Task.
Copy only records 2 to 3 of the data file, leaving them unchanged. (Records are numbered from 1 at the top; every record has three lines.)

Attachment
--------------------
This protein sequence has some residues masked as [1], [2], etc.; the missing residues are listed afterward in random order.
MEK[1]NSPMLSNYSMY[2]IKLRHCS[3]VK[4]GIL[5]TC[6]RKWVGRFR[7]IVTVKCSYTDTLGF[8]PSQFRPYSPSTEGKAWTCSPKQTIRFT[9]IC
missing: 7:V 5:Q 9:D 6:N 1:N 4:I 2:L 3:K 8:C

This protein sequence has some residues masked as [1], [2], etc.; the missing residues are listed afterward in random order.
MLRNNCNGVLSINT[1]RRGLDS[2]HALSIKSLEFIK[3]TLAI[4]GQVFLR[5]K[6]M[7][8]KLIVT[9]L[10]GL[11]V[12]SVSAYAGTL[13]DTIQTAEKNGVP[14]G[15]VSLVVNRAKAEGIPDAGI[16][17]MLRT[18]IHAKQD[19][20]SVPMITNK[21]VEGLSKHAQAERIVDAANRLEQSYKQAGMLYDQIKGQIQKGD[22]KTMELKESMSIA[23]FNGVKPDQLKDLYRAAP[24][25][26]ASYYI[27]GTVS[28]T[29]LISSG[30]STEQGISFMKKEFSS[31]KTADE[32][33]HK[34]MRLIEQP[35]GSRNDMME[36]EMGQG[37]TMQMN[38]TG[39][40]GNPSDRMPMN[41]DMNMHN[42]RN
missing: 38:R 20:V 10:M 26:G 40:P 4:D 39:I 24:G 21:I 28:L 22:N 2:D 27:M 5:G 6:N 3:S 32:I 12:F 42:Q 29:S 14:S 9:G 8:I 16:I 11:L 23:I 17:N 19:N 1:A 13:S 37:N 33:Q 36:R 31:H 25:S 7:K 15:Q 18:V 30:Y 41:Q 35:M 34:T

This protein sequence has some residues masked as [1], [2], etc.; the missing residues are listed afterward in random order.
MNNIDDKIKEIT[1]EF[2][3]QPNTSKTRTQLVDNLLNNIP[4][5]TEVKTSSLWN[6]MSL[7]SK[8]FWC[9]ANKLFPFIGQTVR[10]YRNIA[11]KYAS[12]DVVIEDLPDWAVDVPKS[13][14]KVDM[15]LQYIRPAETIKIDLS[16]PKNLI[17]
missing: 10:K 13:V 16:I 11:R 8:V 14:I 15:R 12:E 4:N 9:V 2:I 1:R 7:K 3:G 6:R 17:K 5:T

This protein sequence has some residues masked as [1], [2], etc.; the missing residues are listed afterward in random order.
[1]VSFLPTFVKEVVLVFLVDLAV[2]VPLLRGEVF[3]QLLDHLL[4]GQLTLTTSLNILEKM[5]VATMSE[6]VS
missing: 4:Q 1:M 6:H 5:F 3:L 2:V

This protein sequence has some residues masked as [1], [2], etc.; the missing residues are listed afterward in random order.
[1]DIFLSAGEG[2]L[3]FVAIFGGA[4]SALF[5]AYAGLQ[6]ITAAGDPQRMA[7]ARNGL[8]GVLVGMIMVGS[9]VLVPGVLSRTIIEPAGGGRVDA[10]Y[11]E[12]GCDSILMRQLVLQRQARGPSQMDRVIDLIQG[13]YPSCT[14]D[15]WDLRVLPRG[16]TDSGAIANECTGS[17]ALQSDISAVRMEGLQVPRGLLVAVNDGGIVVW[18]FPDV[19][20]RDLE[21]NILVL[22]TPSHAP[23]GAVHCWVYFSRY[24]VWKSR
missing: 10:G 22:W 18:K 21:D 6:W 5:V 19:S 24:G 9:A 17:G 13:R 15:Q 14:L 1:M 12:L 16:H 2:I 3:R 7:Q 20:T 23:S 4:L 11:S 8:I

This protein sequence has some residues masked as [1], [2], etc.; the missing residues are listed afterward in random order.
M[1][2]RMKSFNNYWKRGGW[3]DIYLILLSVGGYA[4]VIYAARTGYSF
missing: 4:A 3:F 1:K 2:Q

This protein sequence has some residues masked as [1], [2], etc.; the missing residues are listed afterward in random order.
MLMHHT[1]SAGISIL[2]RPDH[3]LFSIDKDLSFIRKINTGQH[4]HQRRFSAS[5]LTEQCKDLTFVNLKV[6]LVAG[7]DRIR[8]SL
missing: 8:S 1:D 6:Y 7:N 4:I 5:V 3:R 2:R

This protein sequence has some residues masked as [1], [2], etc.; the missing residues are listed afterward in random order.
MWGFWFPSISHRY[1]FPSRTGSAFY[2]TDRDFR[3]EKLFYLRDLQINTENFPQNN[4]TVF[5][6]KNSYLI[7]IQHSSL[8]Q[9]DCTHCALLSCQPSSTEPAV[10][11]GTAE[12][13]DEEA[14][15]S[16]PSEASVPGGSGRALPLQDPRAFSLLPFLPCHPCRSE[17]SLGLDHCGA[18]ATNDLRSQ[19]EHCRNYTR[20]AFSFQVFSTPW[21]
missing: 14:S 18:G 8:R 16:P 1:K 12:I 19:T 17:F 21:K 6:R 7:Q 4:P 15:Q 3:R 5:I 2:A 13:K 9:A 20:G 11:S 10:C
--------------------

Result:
This protein sequence has some residues masked as [1], [2], etc.; the missing residues are listed afterward in random order.
MLRNNCNGVLSINT[1]RRGLDS[2]HALSIKSLEFIK[3]TLAI[4]GQVFLR[5]K[6]M[7][8]KLIVT[9]L[10]GL[11]V[12]SVSAYAGTL[13]DTIQTAEKNGVP[14]G[15]VSLVVNRAKAEGIPDAGI[16][17]MLRT[18]IHAKQD[19][20]SVPMITNK[21]VEGLSKHAQAERIVDAANRLEQSYKQAGMLYDQIKGQIQKGD[22]KTMELKESMSIA[23]FNGVKPDQLKDLYRAAP[24][25][26]ASYYI[27]GTVS[28]T[29]LISSG[30]STEQGISFMKKEFSS[31]KTADE[32][33]HK[34]MRLIEQP[35]GSRNDMME[36]EMGQG[37]TMQMN[38]TG[39][40]GNPSDRMPMN[41]DMNMHN[42]RN
missing: 38:R 20:V 10:M 26:G 40:P 4:D 39:I 24:G 21:I 28:L 22:N 2:D 27:M 5:G 6:N 3:S 32:I 12:F 42:Q 29:S 14:S 9:G 8:I 16:I 11:L 23:I 17:N 19:N 1:A 13:S 37:N 33:Q 36:R 31:H 25:S 7:K 15:Q 18:V 30:Y 41:Q 35:M 34:T

This protein sequence has some residues masked as [1], [2], etc.; the missing residues are listed afterward in random order.
MNNIDDKIKEIT[1]EF[2][3]QPNTSKTRTQLVDNLLNNIP[4][5]TEVKTSSLWN[6]MSL[7]SK[8]FWC[9]ANKLFPFIGQTVR[10]YRNIA[11]KYAS[12]DVVIEDLPDWAVDVPKS[13][14]KVDM[15]LQYIRPAETIKIDLS[16]PKNLI[17]
missing: 10:K 13:V 16:I 11:R 8:V 14:I 15:R 12:E 4:N 9:V 2:I 1:R 7:K 3:G 6:R 17:K 5:T